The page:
Two Steamship Authority (SSA) board members criticized the ferry service’s general manager on Tuesday, Sept. 26, giving him scores that didn’t reach 70 points out of 100 during this year’s annual evaluation.
Vineyard representative to the board Jim Malkin gave general manager Robert Davis a score in the 60s, and Falmouth representative Peter Jeffrey gave a score in the 50s.
That’s a stark difference from last year, when the board gave Davis an overall grading in the 90s during the annual review.
Earlier this month, the Port Council presented mixed results about Davis’ performance, some giving him scores in the 90s, while others were in the 70s.
During the Tuesday morning board meeting, it wasn’t all bad news for the SSA general manager.
New Bedford representative Moira Tierney gave Davis a score of 85, and Barnstable representative Robert Jones gave a grade of 88. Nantucket representative and board chair Robert Ranney gave the highest grade, at 95.
“On the Nantucket side, I think we are a little bit more forgiving when things take place, breakdowns and other things,” Ranney said, adding that Davis provides “creative solutions” for issues that arise on the Nantucket route.
Less forgiving was Malkin, who scored Davis with a grade of 65. Malkin underscored problems with internal communication between departments, a need to improve collaboration between Davis and other departments, and a need for more proactive engagement with the traveling public.
Malkin did have some praise for Davis, describing him as a “dedicated, extremely hard-working, and very, very knowledgeable individual.” And Malkin said he expects improvements will come with Steamship COO Mark Higgins taking on the daily operations of the ferry service that Davis used to perform.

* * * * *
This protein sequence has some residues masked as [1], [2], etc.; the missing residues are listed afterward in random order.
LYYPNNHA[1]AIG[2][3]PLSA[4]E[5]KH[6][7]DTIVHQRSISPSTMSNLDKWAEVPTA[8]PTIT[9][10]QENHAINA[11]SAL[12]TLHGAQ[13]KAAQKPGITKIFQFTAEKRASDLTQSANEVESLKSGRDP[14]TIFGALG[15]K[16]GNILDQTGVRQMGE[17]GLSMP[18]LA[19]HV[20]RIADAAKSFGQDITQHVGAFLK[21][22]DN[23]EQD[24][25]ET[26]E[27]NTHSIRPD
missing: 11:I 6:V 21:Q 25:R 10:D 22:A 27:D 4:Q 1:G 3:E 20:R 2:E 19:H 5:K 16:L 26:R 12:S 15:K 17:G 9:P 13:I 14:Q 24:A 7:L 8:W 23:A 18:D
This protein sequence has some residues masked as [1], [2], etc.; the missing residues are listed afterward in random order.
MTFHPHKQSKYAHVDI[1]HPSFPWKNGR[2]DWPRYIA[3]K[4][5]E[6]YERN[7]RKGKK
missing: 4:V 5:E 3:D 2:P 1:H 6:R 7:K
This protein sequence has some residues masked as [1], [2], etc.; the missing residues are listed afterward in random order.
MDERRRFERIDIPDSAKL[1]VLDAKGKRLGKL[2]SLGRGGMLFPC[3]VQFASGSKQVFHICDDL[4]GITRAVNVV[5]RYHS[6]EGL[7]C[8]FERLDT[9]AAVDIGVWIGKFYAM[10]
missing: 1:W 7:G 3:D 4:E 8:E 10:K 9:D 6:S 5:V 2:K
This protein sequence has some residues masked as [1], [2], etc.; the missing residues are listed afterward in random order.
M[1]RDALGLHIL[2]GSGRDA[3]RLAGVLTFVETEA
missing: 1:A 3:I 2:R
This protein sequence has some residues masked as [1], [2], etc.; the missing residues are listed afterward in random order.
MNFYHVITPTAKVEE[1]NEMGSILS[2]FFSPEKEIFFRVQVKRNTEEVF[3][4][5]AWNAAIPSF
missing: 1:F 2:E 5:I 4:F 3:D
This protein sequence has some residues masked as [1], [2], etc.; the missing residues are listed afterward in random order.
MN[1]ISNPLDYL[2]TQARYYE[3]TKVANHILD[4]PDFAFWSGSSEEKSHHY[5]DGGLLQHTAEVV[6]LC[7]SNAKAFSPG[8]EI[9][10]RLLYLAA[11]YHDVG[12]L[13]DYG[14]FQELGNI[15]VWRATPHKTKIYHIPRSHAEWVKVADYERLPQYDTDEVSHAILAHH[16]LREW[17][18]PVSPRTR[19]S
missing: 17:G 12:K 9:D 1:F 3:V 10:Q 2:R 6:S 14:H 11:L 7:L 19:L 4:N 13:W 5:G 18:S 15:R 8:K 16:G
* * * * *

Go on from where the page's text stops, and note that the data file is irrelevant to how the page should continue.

“I think it’s really, really important [for] Bob to work on the big picture, general manager stuff, and leave the day-to-day [duties] to our COO and our, I believe, very qualified senior staff,” Malkin said, pointing to talking with state legislators and pursuing grant funding as an example of what Davis needs to focus more on.
Many parts of Jeffrey’s evaluation took issue with the processes that took place for various SSA projects that experienced delays and overruns. Jeffrey did praise the federal funding opportunities the SSA was able to acquire. He gave a score of 53.
Although the grading was tougher this year, Davis received a slight pay bump in his contract. Last year, the board gave the general manager a 11.8 percent raise, to $207,500, as part of a new three-year contract.
On Tuesday, the present board members unanimously voted to give Davis a 4 percent raise, after discussing it during executive session.